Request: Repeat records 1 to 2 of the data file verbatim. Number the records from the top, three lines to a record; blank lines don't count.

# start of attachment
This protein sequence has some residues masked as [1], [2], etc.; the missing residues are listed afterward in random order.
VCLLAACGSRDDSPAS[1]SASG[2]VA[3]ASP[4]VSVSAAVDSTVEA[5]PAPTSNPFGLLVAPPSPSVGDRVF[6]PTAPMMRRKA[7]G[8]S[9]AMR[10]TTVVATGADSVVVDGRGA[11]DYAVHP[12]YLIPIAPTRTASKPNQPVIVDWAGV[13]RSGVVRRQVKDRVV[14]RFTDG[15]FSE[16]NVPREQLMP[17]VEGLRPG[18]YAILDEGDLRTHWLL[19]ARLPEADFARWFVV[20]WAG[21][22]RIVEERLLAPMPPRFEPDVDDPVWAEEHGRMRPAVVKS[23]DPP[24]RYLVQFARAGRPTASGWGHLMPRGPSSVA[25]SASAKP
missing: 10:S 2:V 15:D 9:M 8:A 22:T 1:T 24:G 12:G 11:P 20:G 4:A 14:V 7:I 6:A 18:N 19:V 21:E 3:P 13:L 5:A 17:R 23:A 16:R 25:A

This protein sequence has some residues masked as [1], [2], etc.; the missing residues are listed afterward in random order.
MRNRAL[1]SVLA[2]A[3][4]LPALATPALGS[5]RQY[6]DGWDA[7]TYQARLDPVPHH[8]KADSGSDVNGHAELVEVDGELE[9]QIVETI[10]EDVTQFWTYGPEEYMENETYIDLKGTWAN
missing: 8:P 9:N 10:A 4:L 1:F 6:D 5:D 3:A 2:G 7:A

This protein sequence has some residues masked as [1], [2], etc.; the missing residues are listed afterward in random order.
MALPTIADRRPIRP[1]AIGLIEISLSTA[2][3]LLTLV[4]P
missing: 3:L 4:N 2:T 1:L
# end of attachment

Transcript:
This protein sequence has some residues masked as [1], [2], etc.; the missing residues are listed afterward in random order.
VCLLAACGSRDDSPAS[1]SASG[2]VA[3]ASP[4]VSVSAAVDSTVEA[5]PAPTSNPFGLLVAPPSPSVGDRVF[6]PTAPMMRRKA[7]G[8]S[9]AMR[10]TTVVATGADSVVVDGRGA[11]DYAVHP[12]YLIPIAPTRTASKPNQPVIVDWAGV[13]RSGVVRRQVKDRVV[14]RFTDG[15]FSE[16]NVPREQLMP[17]VEGLRPG[18]YAILDEGDLRTHWLL[19]ARLPEADFARWFVV[20]WAG[21][22]RIVEERLLAPMPPRFEPDVDDPVWAEEHGRMRPAVVKS[23]DPP[24]RYLVQFARAGRPTASGWGHLMPRGPSSVA[25]SASAKP
missing: 10:S 2:V 15:D 9:M 8:A 22:T 1:T 24:G 12:G 11:P 20:G 4:A 14:V 7:I 6:A 18:N 19:V 21:E 3:P 13:L 5:A 17:R 23:A 16:R 25:A

This protein sequence has some residues masked as [1], [2], etc.; the missing residues are listed afterward in random order.
MRNRAL[1]SVLA[2]A[3][4]LPALATPALGS[5]RQY[6]DGWDA[7]TYQARLDPVPHH[8]KADSGSDVNGHAELVEVDGELE[9]QIVETI[10]EDVTQFWTYGPEEYMENETYIDLKGTWAN
missing: 8:P 9:N 10:A 4:L 1:F 6:D 5:D 3:A 2:G 7:A